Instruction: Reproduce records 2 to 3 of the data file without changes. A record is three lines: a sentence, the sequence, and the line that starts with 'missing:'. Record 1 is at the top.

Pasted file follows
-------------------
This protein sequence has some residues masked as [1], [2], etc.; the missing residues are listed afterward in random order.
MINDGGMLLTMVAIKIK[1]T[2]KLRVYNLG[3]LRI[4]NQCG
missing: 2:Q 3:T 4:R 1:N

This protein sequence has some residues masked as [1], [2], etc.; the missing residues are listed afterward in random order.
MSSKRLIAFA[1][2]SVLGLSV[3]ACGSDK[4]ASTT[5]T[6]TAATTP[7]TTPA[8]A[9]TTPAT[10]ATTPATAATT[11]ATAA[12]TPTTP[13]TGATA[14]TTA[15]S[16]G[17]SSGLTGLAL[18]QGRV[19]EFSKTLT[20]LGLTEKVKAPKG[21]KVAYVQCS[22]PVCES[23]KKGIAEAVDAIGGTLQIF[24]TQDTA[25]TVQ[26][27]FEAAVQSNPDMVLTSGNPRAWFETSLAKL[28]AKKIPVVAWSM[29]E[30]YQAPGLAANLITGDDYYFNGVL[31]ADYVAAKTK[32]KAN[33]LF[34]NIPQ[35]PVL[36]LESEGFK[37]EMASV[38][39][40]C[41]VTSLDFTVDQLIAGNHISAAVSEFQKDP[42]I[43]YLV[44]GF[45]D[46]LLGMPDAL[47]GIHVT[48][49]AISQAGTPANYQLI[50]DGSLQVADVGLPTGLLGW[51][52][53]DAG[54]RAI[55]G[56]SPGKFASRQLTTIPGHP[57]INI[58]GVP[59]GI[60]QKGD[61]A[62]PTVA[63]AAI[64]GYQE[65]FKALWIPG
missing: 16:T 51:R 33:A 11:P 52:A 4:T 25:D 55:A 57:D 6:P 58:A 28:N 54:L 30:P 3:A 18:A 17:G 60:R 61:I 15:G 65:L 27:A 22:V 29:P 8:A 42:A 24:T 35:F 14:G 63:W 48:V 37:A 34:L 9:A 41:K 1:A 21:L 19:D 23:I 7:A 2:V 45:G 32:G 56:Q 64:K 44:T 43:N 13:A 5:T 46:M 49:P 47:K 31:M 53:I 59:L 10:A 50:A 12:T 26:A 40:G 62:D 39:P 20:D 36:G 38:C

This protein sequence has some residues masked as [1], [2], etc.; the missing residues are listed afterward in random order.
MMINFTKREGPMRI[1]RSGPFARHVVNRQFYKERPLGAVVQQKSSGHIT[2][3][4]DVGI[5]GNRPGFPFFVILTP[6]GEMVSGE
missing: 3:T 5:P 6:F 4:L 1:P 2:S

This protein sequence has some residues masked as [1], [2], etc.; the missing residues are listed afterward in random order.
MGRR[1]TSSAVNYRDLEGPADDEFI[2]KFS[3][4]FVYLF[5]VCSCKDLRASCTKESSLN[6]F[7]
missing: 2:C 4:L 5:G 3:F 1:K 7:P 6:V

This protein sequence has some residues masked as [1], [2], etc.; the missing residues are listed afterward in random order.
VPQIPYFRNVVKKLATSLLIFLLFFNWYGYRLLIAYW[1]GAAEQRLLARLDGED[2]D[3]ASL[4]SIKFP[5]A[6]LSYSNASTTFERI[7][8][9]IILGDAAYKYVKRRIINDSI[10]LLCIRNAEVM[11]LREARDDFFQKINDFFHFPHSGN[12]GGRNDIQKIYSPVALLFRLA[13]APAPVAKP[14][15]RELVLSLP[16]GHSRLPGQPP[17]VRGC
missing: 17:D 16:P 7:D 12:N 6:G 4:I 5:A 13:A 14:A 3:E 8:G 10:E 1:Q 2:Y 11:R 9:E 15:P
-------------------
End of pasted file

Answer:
This protein sequence has some residues masked as [1], [2], etc.; the missing residues are listed afterward in random order.
MSSKRLIAFA[1][2]SVLGLSV[3]ACGSDK[4]ASTT[5]T[6]TAATTP[7]TTPA[8]A[9]TTPAT[10]ATTPATAATT[11]ATAA[12]TPTTP[13]TGATA[14]TTA[15]S[16]G[17]SSGLTGLAL[18]QGRV[19]EFSKTLT[20]LGLTEKVKAPKG[21]KVAYVQCS[22]PVCES[23]KKGIAEAVDAIGGTLQIF[24]TQDTA[25]TVQ[26][27]FEAAVQSNPDMVLTSGNPRAWFETSLAKL[28]AKKIPVVAWSM[29]E[30]YQAPGLAANLITGDDYYFNGVL[31]ADYVAAKTK[32]KAN[33]LF[34]NIPQ[35]PVL[36]LESEGFK[37]EMASV[38][39][40]C[41]VTSLDFTVDQLIAGNHISAAVSEFQKDP[42]I[43]YLV[44]GF[45]D[46]LLGMPDAL[47]GIHVT[48][49]AISQAGTPANYQLI[50]DGSLQVADVGLPTGLLGW[51][52][53]DAG[54]RAI[55]G[56]SPGKFASRQLTTIPGHP[57]INI[58]GVP[59]GI[60]QKGD[61]A[62]PTVA[63]AAI[64]GYQE[65]FKALWIPG
missing: 16:T 51:R 33:A 11:P 52:A 4:T 25:D 55:A 57:D 6:P 58:A 28:N 54:L 30:P 3:A 18:A 17:G 60:R 61:I 15:G 65:L 27:A 22:V 29:P 8:A 42:A 24:T 35:F 14:G 63:W 48:V 37:A 34:L 9:A 41:K 1:A 21:L 19:D 23:I 7:A 2:V 45:G 32:G 56:Q 64:K 44:T 43:N 13:A 5:T 46:M 49:P 47:K 31:M 53:I 59:L 10:A 50:A 12:T 26:A 40:G 62:D 39:P 20:D 36:G 38:C

This protein sequence has some residues masked as [1], [2], etc.; the missing residues are listed afterward in random order.
MMINFTKREGPMRI[1]RSGPFARHVVNRQFYKERPLGAVVQQKSSGHIT[2][3][4]DVGI[5]GNRPGFPFFVILTP[6]GEMVSGE
missing: 3:T 5:P 6:F 4:L 1:P 2:S